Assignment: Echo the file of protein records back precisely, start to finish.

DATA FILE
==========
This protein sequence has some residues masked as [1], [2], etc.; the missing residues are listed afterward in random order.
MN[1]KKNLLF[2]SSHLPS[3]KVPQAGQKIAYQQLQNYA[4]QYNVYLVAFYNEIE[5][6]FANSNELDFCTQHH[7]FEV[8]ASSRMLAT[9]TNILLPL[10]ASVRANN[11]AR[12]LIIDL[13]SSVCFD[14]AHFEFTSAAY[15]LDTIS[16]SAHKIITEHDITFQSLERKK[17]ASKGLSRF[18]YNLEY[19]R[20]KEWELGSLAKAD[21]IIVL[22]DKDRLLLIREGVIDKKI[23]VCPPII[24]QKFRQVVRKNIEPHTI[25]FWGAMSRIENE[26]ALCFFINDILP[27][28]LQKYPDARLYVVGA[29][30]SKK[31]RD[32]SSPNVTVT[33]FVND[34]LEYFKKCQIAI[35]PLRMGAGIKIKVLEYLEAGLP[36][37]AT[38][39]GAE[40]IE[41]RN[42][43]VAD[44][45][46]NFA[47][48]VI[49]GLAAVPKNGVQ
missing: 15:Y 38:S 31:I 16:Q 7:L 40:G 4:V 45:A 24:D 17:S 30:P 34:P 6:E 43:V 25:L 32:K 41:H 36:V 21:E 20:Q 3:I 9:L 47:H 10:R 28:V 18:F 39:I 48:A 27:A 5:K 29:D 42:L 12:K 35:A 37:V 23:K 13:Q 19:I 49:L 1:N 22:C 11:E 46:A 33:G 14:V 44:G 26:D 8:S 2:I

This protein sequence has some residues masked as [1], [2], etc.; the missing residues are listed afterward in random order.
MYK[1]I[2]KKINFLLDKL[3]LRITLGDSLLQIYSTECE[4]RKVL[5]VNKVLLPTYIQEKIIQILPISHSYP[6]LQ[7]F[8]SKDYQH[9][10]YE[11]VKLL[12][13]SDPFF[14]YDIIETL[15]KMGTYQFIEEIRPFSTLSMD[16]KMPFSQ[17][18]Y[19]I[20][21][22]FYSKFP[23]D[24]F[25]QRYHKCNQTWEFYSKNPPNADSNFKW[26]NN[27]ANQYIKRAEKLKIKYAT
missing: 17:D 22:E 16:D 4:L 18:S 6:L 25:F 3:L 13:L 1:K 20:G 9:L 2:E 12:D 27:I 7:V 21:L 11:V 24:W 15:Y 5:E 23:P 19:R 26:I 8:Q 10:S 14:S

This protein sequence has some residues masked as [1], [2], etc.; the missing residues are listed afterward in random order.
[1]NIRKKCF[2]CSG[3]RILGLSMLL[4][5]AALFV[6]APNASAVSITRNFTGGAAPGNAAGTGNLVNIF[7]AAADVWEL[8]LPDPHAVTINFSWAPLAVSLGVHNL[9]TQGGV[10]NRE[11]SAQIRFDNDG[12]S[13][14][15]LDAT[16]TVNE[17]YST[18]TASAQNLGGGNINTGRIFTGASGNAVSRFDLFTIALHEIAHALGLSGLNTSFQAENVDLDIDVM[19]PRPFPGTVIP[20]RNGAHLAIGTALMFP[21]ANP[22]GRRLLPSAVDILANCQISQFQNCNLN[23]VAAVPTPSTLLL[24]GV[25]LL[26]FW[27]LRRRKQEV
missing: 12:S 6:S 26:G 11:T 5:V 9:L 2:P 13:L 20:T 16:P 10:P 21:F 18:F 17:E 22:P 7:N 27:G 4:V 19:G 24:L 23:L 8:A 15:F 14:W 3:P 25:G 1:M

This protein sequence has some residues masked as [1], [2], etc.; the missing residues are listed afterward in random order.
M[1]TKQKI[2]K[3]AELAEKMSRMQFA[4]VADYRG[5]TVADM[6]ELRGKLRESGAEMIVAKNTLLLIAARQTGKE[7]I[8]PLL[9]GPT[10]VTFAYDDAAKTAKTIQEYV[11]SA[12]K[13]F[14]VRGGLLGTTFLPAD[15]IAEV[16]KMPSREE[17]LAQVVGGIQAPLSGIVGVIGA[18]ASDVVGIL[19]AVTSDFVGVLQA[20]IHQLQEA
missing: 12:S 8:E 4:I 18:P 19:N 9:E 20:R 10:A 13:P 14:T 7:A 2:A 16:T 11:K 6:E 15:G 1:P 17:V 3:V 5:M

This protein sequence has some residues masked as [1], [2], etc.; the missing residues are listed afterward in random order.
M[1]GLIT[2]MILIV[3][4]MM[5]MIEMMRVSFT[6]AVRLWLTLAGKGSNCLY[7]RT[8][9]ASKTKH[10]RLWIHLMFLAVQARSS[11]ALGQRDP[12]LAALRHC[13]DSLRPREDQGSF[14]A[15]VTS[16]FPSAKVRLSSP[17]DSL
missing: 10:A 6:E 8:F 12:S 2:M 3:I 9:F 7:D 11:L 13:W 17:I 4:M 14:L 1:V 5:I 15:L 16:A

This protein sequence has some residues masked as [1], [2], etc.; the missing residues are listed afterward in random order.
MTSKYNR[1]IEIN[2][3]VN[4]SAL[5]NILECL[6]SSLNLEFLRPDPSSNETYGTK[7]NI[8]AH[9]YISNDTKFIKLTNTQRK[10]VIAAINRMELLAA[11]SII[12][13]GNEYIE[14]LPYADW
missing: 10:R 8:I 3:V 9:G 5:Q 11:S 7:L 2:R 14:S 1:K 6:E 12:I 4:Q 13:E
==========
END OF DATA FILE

This protein sequence has some residues masked as [1], [2], etc.; the missing residues are listed afterward in random order.
MN[1]KKNLLF[2]SSHLPS[3]KVPQAGQKIAYQQLQNYA[4]QYNVYLVAFYNEIE[5][6]FANSNELDFCTQHH[7]FEV[8]ASSRMLAT[9]TNILLPL[10]ASVRANN[11]AR[12]LIIDL[13]SSVCFD[14]AHFEFTSAAY[15]LDTIS[16]SAHKIITEHDITFQSLERKK[17]ASKGLSRF[18]YNLEY[19]R[20]KEWELGSLAKAD[21]IIVL[22]DKDRLLLIREGVIDKKI[23]VCPPII[24]QKFRQVVRKNIEPHTI[25]FWGAMSRIENE[26]ALCFFINDILP[27][28]LQKYPDARLYVVGA[29][30]SKK[31]RD[32]SSPNVTVT[33]FVND[34]LEYFKKCQIAI[35]PLRMGAGIKIKVLEYLEAGLP[36][37]AT[38][39]GAE[40]IE[41]RN[42][43]VAD[44][45][46]NFA[47][48]VI[49]GLAAVPKNGVQ
missing: 15:Y 38:S 31:I 16:Q 7:L 40:G 4:V 45:A 24:D 17:S 30:P 34:P 6:E 43:V 25:L 32:K 41:H 36:V 21:E 20:Q 3:I 9:L 47:H 10:R 28:V 18:F 39:I 48:A 27:A 5:K 29:D 42:L 12:K 35:A 37:V 23:K 13:Q 19:I 49:L 1:N 22:C 11:E 46:A 33:G 14:V 44:G 26:D 8:S 2:I

This protein sequence has some residues masked as [1], [2], etc.; the missing residues are listed afterward in random order.
MYK[1]I[2]KKINFLLDKL[3]LRITLGDSLLQIYSTECE[4]RKVL[5]VNKVLLPTYIQEKIIQILPISHSYP[6]LQ[7]F[8]SKDYQH[9][10]YE[11]VKLL[12][13]SDPFF[14]YDIIETL[15]KMGTYQFIEEIRPFSTLSMD[16]KMPFSQ[17][18]Y[19]I[20][21][22]FYSKFP[23]D[24]F[25]QRYHKCNQTWEFYSKNPPNADSNFKW[26]NN[27]ANQYIKRAEKLKIKYAT
missing: 17:D 22:E 16:D 4:L 18:S 6:L 25:F 3:L 13:L 1:K 20:G 9:L 2:E 12:D 27:I 7:V 21:L 11:V 24:W 15:Y 5:E 23:P 19:R 26:I 8:Q 10:S 14:S

This protein sequence has some residues masked as [1], [2], etc.; the missing residues are listed afterward in random order.
[1]NIRKKCF[2]CSG[3]RILGLSMLL[4][5]AALFV[6]APNASAVSITRNFTGGAAPGNAAGTGNLVNIF[7]AAADVWEL[8]LPDPHAVTINFSWAPLAVSLGVHNL[9]TQGGV[10]NRE[11]SAQIRFDNDG[12]S[13][14][15]LDAT[16]TVNE[17]YST[18]TASAQNLGGGNINTGRIFTGASGNAVSRFDLFTIALHEIAHALGLSGLNTSFQAENVDLDIDVM[19]PRPFPGTVIP[20]RNGAHLAIGTALMFP[21]ANP[22]GRRLLPSAVDILANCQISQFQNCNLN[23]VAAVPTPSTLLL[24]GV[25]LL[26]FW[27]LRRRKQEV
missing: 12:S 6:S 26:G 11:T 5:V 9:L 2:P 13:L 20:T 16:P 10:P 21:F 18:F 17:E 22:P 7:N 27:G 4:V 19:G 24:L 23:L 8:A 15:F 14:W 3:P 25:G 1:M

This protein sequence has some residues masked as [1], [2], etc.; the missing residues are listed afterward in random order.
M[1]TKQKI[2]K[3]AELAEKMSRMQFA[4]VADYRG[5]TVADM[6]ELRGKLRESGAEMIVAKNTLLLIAARQTGKE[7]I[8]PLL[9]GPT[10]VTFAYDDAAKTAKTIQEYV[11]SA[12]K[13]F[14]VRGGLLGTTFLPAD[15]IAEV[16]KMPSREE[17]LAQVVGGIQAPLSGIVGVIGA[18]ASDVVGIL[19]AVTSDFVGVLQA[20]IHQLQEA
missing: 12:S 8:E 4:I 18:P 19:N 9:E 20:R 10:A 13:P 14:T 7:A 2:A 16:T 11:K 6:E 15:G 1:P 17:V 3:V 5:M

This protein sequence has some residues masked as [1], [2], etc.; the missing residues are listed afterward in random order.
M[1]GLIT[2]MILIV[3][4]MM[5]MIEMMRVSFT[6]AVRLWLTLAGKGSNCLY[7]RT[8][9]ASKTKH[10]RLWIHLMFLAVQARSS[11]ALGQRDP[12]LAALRHC[13]DSLRPREDQGSF[14]A[15]VTS[16]FPSAKVRLSSP[17]DSL
missing: 10:A 6:E 8:F 12:S 2:M 3:I 9:F 7:D 11:L 13:W 17:I 4:M 14:L 1:V 5:I 15:L 16:A

This protein sequence has some residues masked as [1], [2], etc.; the missing residues are listed afterward in random order.
MTSKYNR[1]IEIN[2][3]VN[4]SAL[5]NILECL[6]SSLNLEFLRPDPSSNETYGTK[7]NI[8]AH[9]YISNDTKFIKLTNTQRK[10]VIAAINRMELLAA[11]SII[12][13]GNEYIE[14]LPYADW
missing: 10:R 8:I 3:V 9:G 5:Q 11:S 7:L 2:R 14:S 1:K 6:E 12:I 4:Q 13:E